As I mentioned earlier, I didn't get an H&R model 700 Deluxe to test. However, in going over my notes from a couple of years ago when I did some rather superficial testing with this rifle, I find that I was favorably impressed, particularly with its accuracy and trigger mechanism. The Harrington & Richardson Model 700 Deluxe is a full-size rimfire rifle. Chambered only for the .22 WMR, it has a 22-inch barrel and is 43 1/4 inches long overall. The stock is walnut, there's a rubber buttplate, checkering on the pistol grip and forearm and no iron sights. The Model 700 Deluxe comes complete with mounts and an H&R 4X scope with a one-inch tube. Like the H&K, the H&R has a five-shot magazine instead of a tubular magazine. A ten-shot magazine is available as an accessory. With the five-shot option this rifle retails for $295.
Even though my work with the H&R was skimpy and done some time ago, my note indicate that it favored Winchester hollow point .22 WMR ammo and would group five of same in just over one inch at at 50 yards. However, the trigger mechanism deserves special mention. Unlike those on other semi-automatic .22s, the sear engagement on the Model 700 is adjustable, yet it can't be set too light. After just a little work I was able to achieve a good, safe 2 1/2-pound trigger pull. I only wish I'd had the opportunity to really wring this rifle out with the others.
Our last entry in the deluxe rimfire semi-automatic rifle lineup is the Weatherby Mark XXII. This rifle has been temporarily out of production for some months, but shipment will begin in full swing about the time this article comes out so you should have no trouble getting a Mark XXII in the future.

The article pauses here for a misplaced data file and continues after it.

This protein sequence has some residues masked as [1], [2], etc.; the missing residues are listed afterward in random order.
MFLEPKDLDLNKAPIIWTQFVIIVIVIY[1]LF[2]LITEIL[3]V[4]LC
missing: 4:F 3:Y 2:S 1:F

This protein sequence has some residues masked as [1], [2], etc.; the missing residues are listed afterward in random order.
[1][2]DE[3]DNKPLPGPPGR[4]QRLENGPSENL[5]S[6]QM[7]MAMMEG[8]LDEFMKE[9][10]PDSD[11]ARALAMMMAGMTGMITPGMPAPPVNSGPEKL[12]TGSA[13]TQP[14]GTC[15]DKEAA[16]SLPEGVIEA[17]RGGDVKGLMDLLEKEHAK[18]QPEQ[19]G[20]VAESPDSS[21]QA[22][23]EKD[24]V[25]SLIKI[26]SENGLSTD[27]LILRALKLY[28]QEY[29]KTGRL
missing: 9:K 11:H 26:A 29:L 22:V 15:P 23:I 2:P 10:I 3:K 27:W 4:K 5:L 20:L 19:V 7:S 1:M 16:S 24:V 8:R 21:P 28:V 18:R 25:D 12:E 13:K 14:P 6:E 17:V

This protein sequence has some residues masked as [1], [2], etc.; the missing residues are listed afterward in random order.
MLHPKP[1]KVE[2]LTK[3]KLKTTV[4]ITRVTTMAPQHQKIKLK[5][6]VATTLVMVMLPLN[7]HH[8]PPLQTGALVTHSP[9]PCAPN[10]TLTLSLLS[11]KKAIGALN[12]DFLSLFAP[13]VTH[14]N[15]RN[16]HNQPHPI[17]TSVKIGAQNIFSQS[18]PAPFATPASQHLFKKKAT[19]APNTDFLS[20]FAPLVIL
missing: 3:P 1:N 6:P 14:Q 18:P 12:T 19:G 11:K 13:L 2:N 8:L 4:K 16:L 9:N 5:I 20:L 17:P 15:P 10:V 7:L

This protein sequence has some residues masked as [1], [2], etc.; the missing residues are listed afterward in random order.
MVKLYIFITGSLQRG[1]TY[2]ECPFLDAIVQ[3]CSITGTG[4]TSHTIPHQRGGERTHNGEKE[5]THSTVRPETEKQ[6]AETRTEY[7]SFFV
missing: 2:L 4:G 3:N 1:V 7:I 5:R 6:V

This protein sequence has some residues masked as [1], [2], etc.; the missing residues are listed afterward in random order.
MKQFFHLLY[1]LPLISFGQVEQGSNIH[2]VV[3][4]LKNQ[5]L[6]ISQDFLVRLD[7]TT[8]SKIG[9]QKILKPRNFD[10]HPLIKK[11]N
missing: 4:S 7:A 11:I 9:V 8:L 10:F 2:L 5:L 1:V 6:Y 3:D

Like all Weatherbys, this rifle stands alone in the field when it comes to stock design. An excellent grade of walnut is used in the Mark XXII stock and shows nice grain throughout. There's a rubber buttplate, contrasting rosewood pistol grip and fore-end caps, a Monte Carlo comb, sling swivel stud and hand-cut skip checkering on both the forearm and pistol grip. The finish is glossy and appears to be pretty tough.
The Mark XXII has a 24-inch barrel, the longest found on any of the deluxe rimfire semi-autos. It's available with either a detachable magazine--five- or ten-shot models available at $339--or a 15-shot tubular magazine at $349. An overall length of 42 5/8 inches makes this one full-size rifle. With iron sights it weighs six pounds, but addition of a Weatherby 4X scope which attaches to the grooved receiver, brings brings the weight up to seven pounds.
A feature unique to the Weatherby Mark XXII is a single-shot selector. What this does is allow the rifle to be fired and, after extraction and ejection, the bolt stays open. The single-shot thumb lever is located on the right side of the receiver. Pushed forward it's set for single-shot, pulled back it's set for semi-auto firing. To release the bolt for another shot in the single-shot mode, you simply pull the selector lever rearward.
Cleaning the Mark XXII requires removal of the trigger unit and bolt from the receiver. The trigger unit can then be cleaned by soaking it in solvent, drying and relubrication. The bolt face and back face of the barrel should be scrubbed with a tootbrush and solvent.
Well, that's a rundown on the rifles, but I've saved the best for last. How do they stack up when it comes to accuracy and reliability of functioning? For my initial range tests with the .22 Long Rifle guns, I selected nine different hunting loads as well as four hyper-velocity rounds. Ten-shot groups were fired with each rifle and each load at 50 yards. In the H&K Model 300 I tested all four .22 WMR loads available. Following my tests of .22 Long Rifle hunting ammunition, I selected the most accurate of the rifles--the H&K Model 270--and tested six different brands of match ammunition, again firing ten-shot groups at 50 yards.